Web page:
Granted we’ve had our 4 piggies for 3 weeks but they still get scared even if I talk to them, sitting two feet away. v.v. I know it takes time but I don’t know if I’m doing something wrong or with too many piggies it’s harder to get one on one bonding time or what. I feel bad every time they all hide because I breathe too loud or something – they are in my room – That doesn’t seem like much of A life and I’m starting to get disheartened. Any advice?

  • PsychoKilla KlownGirl

    I’m new the piggy parent club as I did quite a bit of research I did not find out until yesterday that I needed to give her space for two days with no petting holding or touching her I held her for two hours the minute we got home and she runs and hides anytime someone even walks near her room I think I traumatized my poor baby she doesn’t talk or make noises except angry ones and vibrates when you pet her can I fix our relationship will she be ok I’m really heart broken and sad thinking that I might have hurt her

  • Hi! It can be more difficult to get one-on-one bonding time with 4 guinea pigs, but your goal as a care-taker is to ensure your pigs are happy and healthy. And with a herd of 4 guinea pigs, I’m sure there’s plenty of socializing going on between them, which keeps them busy and happy! It does take time, you’re right. It took some of our guinea pigs months, and sometimes even a few years for them to get older, before there was any sort of bond. And, even then, it isn’t a bond like with a cat or a dog — it’s just that they get used to your noises and their environment. Even in old age, some guinea pigs won’t want handled, but some grow older and get more comfortable with it. Just continue to be patient, ensure they have plenty of cage space and get floor time and you have a set guinea pig care schedule and they will get used to you in due time. I promise 🙂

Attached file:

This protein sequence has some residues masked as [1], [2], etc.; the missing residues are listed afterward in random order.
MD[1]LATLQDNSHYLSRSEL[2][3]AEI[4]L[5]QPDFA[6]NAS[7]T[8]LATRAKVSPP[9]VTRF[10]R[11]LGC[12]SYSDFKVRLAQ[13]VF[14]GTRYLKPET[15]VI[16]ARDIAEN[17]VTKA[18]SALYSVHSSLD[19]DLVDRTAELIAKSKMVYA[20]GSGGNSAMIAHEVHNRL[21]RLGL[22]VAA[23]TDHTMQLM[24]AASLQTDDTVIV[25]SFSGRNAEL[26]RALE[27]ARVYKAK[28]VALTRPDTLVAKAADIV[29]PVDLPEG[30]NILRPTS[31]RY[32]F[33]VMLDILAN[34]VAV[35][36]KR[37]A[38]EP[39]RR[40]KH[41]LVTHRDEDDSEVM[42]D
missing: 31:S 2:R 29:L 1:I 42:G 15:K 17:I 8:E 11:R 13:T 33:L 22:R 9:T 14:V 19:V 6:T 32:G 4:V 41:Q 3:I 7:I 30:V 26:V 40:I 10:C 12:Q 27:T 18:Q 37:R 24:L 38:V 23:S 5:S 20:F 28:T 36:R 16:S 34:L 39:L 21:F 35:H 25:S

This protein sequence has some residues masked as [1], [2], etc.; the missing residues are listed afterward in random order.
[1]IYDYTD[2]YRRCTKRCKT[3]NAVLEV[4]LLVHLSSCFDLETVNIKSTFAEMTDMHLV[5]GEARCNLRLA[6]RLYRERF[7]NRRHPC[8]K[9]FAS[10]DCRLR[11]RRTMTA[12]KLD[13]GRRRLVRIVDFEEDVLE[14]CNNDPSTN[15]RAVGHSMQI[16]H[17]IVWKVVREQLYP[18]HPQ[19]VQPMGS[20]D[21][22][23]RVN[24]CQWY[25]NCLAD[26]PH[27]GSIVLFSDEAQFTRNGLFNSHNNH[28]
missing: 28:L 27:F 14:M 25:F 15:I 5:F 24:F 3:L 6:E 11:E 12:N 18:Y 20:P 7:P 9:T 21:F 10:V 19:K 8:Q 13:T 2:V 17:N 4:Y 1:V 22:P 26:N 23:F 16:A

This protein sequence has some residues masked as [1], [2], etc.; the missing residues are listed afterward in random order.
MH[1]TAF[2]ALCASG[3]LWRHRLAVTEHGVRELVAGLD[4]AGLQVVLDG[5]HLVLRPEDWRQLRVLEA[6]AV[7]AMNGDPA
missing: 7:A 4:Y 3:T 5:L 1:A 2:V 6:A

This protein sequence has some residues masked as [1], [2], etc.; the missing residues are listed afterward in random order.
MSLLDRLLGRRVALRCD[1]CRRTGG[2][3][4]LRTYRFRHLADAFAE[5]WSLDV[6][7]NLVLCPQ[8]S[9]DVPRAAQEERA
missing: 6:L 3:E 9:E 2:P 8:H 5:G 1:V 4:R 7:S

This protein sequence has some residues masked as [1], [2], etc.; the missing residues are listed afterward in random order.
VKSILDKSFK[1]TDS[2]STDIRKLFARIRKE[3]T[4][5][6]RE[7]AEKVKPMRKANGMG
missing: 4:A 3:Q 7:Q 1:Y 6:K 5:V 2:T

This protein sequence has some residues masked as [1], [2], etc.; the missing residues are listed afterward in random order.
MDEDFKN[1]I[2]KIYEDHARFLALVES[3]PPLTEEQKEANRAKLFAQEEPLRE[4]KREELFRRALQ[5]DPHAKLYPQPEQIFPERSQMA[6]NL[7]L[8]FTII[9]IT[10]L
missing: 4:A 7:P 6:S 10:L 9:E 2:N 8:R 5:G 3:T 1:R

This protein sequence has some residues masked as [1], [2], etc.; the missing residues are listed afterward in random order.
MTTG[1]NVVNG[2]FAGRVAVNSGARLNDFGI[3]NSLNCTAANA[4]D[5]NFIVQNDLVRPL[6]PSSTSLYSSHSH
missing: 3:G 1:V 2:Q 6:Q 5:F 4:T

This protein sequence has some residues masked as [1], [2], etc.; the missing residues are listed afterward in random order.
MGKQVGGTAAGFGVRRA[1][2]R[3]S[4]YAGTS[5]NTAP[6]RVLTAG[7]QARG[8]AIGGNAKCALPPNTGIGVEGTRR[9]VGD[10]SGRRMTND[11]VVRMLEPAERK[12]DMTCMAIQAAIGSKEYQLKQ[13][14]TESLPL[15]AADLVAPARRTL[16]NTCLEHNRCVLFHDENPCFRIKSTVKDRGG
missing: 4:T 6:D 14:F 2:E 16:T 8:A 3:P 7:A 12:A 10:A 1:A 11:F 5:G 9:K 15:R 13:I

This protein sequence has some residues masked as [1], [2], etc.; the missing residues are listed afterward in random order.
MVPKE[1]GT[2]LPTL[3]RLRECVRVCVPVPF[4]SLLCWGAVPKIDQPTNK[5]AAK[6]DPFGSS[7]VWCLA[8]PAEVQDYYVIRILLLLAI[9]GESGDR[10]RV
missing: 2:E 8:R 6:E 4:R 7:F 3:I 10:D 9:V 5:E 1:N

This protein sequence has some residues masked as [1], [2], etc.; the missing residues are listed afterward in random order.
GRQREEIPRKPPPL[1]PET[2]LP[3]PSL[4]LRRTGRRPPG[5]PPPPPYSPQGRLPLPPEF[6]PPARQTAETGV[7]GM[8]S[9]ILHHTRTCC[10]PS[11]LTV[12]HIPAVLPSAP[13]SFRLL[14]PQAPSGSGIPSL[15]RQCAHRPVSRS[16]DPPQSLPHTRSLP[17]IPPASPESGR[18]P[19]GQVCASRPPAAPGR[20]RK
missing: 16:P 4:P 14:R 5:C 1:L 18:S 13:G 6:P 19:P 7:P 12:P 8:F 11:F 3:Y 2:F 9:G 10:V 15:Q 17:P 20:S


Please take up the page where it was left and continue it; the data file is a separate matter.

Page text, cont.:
• Hi, guinea pigs take a long time to warm up. Especially within the first few days — weeks, even — of being brought home, they tend to hide a lot and may make angry or frightened noises. Here’s some advice I just gave 78lilo below, hopefully it helps you, too 🙂

    “It took some of our guinea pigs months, and sometimes even a few years for them to get older, before there was any sort of bond. And, even then, it isn’t a bond like with a cat or a dog — it’s just that they get used to your noises and their environment. Even in old age, some guinea pigs won’t want handled, but some grow older and get more comfortable with it. Just continue to be patient, ensure they have plenty of cage space and get floor time and you have a set guinea pig care schedule and they will get used to you in due time.”

  • Mary-Beth Worley

    Hello! So I just got my precious guinea pig his name is Cupid (because i got him o n Valentines Day) well I know it takes a little while for them to get used to their human, but when I take him out of his cage for pay time and lap time he runs from me and I have read its best to not reach in their cage, but Cupid is not the type of piggy that comes to you or even tries to smell my hand. So is it okay to just get him out of his cage without i guess his consent? Also when i take him out for his lap time he is fine when i put him on my chest but when i set him down after a few minutes he starts to “wheek” and I have read that means sometimes that he is scared and when i try to cal him and talk to him it does not help all that much… I just need some tips because I just want to make him happy as can be and let him know he is safe.